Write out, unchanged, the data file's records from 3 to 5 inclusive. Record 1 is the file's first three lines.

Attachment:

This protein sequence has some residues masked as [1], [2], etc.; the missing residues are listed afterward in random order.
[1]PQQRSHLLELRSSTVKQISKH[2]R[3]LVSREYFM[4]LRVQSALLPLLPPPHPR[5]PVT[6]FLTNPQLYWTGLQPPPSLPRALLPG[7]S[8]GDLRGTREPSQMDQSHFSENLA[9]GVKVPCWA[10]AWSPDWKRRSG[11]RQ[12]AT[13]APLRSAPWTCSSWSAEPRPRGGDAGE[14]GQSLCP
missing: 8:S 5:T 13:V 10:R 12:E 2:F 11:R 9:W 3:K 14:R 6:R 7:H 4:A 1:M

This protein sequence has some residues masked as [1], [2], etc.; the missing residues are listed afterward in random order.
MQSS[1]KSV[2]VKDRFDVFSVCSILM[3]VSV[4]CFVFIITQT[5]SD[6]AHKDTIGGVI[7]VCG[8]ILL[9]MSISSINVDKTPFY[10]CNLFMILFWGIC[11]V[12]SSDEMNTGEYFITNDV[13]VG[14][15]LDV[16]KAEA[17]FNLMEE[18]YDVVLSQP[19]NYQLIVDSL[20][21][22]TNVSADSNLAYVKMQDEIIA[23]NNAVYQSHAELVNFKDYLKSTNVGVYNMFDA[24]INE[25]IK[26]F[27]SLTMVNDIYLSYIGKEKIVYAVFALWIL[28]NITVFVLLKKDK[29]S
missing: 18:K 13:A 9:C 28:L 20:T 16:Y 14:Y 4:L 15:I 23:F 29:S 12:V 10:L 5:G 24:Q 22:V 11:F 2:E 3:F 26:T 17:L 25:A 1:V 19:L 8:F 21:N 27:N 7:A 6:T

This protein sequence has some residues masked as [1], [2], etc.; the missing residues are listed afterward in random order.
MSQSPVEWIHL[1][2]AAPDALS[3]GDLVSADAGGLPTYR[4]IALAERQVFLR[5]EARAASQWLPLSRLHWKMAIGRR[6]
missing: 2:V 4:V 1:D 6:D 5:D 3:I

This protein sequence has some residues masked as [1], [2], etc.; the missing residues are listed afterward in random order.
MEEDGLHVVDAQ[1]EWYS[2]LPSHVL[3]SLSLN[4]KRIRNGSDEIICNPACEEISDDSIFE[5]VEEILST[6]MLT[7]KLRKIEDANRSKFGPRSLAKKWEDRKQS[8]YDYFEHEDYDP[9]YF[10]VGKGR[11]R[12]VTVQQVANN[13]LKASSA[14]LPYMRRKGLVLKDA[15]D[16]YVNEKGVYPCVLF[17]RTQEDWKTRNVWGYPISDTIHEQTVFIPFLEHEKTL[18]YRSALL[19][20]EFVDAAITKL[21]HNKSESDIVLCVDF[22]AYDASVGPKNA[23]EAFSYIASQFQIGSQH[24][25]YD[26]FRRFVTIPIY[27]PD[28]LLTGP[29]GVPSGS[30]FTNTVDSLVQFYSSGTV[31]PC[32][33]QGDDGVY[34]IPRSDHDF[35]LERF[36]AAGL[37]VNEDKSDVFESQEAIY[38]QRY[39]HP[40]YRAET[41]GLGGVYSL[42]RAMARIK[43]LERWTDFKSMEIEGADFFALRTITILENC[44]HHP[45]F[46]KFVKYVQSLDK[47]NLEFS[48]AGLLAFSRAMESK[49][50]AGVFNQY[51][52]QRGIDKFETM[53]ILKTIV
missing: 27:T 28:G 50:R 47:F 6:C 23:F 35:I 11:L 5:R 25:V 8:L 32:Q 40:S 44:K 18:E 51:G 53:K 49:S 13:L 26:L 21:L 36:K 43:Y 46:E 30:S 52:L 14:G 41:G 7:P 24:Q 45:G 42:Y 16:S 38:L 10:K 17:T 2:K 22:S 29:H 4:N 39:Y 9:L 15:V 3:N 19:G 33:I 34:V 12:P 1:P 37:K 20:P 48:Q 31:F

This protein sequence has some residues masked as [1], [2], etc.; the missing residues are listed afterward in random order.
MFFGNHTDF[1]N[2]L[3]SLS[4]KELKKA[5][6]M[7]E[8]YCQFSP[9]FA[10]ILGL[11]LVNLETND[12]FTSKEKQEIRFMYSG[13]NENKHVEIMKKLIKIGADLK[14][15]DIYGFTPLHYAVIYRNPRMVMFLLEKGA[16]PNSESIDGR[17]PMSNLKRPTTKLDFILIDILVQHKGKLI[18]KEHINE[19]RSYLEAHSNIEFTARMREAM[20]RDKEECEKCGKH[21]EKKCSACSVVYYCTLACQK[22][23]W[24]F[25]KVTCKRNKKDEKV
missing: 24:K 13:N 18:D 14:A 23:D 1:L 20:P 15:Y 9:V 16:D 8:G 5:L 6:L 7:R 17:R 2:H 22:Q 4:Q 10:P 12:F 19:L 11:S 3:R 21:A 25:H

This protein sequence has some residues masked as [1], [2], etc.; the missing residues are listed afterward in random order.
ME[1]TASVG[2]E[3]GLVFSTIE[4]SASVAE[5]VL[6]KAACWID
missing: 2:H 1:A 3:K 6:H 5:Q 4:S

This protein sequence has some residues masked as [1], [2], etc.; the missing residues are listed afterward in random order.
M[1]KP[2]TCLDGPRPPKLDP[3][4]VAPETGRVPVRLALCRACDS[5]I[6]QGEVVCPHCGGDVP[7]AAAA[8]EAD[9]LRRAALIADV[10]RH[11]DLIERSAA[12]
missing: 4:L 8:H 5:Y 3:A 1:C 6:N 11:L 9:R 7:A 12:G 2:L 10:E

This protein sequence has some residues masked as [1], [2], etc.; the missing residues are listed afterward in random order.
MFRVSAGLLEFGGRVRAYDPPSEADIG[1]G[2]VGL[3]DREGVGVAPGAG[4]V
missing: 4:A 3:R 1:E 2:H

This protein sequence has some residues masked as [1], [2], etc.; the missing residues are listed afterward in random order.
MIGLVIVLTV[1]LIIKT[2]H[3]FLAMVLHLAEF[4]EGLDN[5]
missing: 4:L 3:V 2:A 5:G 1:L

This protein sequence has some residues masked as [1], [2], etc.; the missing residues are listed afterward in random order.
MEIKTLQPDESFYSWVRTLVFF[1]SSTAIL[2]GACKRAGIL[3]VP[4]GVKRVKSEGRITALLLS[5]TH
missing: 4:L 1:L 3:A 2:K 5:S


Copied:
This protein sequence has some residues masked as [1], [2], etc.; the missing residues are listed afterward in random order.
MSQSPVEWIHL[1][2]AAPDALS[3]GDLVSADAGGLPTYR[4]IALAERQVFLR[5]EARAASQWLPLSRLHWKMAIGRR[6]
missing: 2:V 4:V 1:D 6:D 5:D 3:I

This protein sequence has some residues masked as [1], [2], etc.; the missing residues are listed afterward in random order.
MEEDGLHVVDAQ[1]EWYS[2]LPSHVL[3]SLSLN[4]KRIRNGSDEIICNPACEEISDDSIFE[5]VEEILST[6]MLT[7]KLRKIEDANRSKFGPRSLAKKWEDRKQS[8]YDYFEHEDYDP[9]YF[10]VGKGR[11]R[12]VTVQQVANN[13]LKASSA[14]LPYMRRKGLVLKDA[15]D[16]YVNEKGVYPCVLF[17]RTQEDWKTRNVWGYPISDTIHEQTVFIPFLEHEKTL[18]YRSALL[19][20]EFVDAAITKL[21]HNKSESDIVLCVDF[22]AYDASVGPKNA[23]EAFSYIASQFQIGSQH[24][25]YD[26]FRRFVTIPIY[27]PD[28]LLTGP[29]GVPSGS[30]FTNTVDSLVQFYSSGTV[31]PC[32][33]QGDDGVY[34]IPRSDHDF[35]LERF[36]AAGL[37]VNEDKSDVFESQEAIY[38]QRY[39]HP[40]YRAET[41]GLGGVYSL[42]RAMARIK[43]LERWTDFKSMEIEGADFFALRTITILENC[44]HHP[45]F[46]KFVKYVQSLDK[47]NLEFS[48]AGLLAFSRAMESK[49][50]AGVFNQY[51][52]QRGIDKFETM[53]ILKTIV
missing: 27:T 28:G 50:R 47:F 6:C 23:F 35:I 11:L 5:R 25:V 8:L 32:Q 40:S 44:K 18:E 51:G 53:K 49:S 13:L 26:L 21:L 36:K 43:Y 46:E 30:S 52:L 14:G 41:G 7:P 24:Q 45:G 42:Y 16:S 38:L 10:K 17:T 2:K 22:S 29:H 4:N 39:Y 9:L 15:V 3:N 19:G 33:I 34:V 12:P 1:P 37:K 20:P 48:Q 31:F

This protein sequence has some residues masked as [1], [2], etc.; the missing residues are listed afterward in random order.
MFFGNHTDF[1]N[2]L[3]SLS[4]KELKKA[5][6]M[7]E[8]YCQFSP[9]FA[10]ILGL[11]LVNLETND[12]FTSKEKQEIRFMYSG[13]NENKHVEIMKKLIKIGADLK[14][15]DIYGFTPLHYAVIYRNPRMVMFLLEKGA[16]PNSESIDGR[17]PMSNLKRPTTKLDFILIDILVQHKGKLI[18]KEHINE[19]RSYLEAHSNIEFTARMREAM[20]RDKEECEKCGKH[21]EKKCSACSVVYYCTLACQK[22][23]W[24]F[25]KVTCKRNKKDEKV
missing: 24:K 13:N 18:D 14:A 23:D 1:L 20:P 15:Y 9:V 16:D 8:G 5:L 6:L 7:R 17:R 2:H 22:Q 4:Q 10:P 12:F 19:L 11:S 3:R 21:A 25:H